If you would like more information on managing your law firm’s digital footprint, or to set up a complimentary consultation, please call 1-866-PR4LAWYERS (866-774-5299) or fill out our online contact form.

How to Market Yourself Using LinkedIn

LinkedIn is a great way to showcase your professional brand and identity as well as your accomplishments. Not only can your profile reflect your resume, but it can also inform your network of the work you are doing. Utilize LinkedIn to network with people in your field of work, draw potential clientele to your business, and expand your brand over the wide web of digital connections.

Presenting Yourself on LinkedIn

To begin, fill out your entire profile completely. Below are some factors to consider when developing your profile:

  • Make sure your profile picture is professional. If you’re marketing yourself to gain more clients for your business or firm, use your picture to demonstrate that you are an expert in the field and take your job seriously.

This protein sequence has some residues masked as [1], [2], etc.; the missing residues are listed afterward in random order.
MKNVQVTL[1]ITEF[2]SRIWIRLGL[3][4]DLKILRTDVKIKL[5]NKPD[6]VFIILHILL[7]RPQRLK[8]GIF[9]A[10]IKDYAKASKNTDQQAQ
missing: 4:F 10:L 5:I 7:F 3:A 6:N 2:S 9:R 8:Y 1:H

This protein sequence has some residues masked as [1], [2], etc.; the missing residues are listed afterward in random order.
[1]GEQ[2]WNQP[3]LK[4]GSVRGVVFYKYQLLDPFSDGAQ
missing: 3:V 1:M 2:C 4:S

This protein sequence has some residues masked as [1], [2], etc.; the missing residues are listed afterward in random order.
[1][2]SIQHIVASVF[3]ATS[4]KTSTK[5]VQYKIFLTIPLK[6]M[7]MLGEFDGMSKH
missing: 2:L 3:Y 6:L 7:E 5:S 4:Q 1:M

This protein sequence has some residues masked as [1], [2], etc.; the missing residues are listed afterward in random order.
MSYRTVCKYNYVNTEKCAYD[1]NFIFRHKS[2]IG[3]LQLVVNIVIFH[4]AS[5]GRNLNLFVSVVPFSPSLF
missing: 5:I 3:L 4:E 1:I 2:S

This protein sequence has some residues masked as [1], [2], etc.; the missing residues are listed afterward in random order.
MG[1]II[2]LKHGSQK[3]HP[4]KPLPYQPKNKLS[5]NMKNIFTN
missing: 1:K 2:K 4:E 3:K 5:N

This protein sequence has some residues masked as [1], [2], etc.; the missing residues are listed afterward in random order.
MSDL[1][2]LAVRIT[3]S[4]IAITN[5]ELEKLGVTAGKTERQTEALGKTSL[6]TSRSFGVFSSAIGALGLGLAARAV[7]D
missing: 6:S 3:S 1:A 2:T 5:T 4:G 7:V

• Your cover photo should be just as professional, but instead of a headshot, it should promote your work. Use this photo as a digital billboard for promoting your firm’s services. Let viewers know that your firm specializes in divorces, injury law, or another field of law as soon as they click on your profile.
  • Keep your bio short and to the point. Tell page visitors who you are, what you do, and why you love doing it. Make sure to show your passion for your career, this tells people you’re dedicated and committed to your position.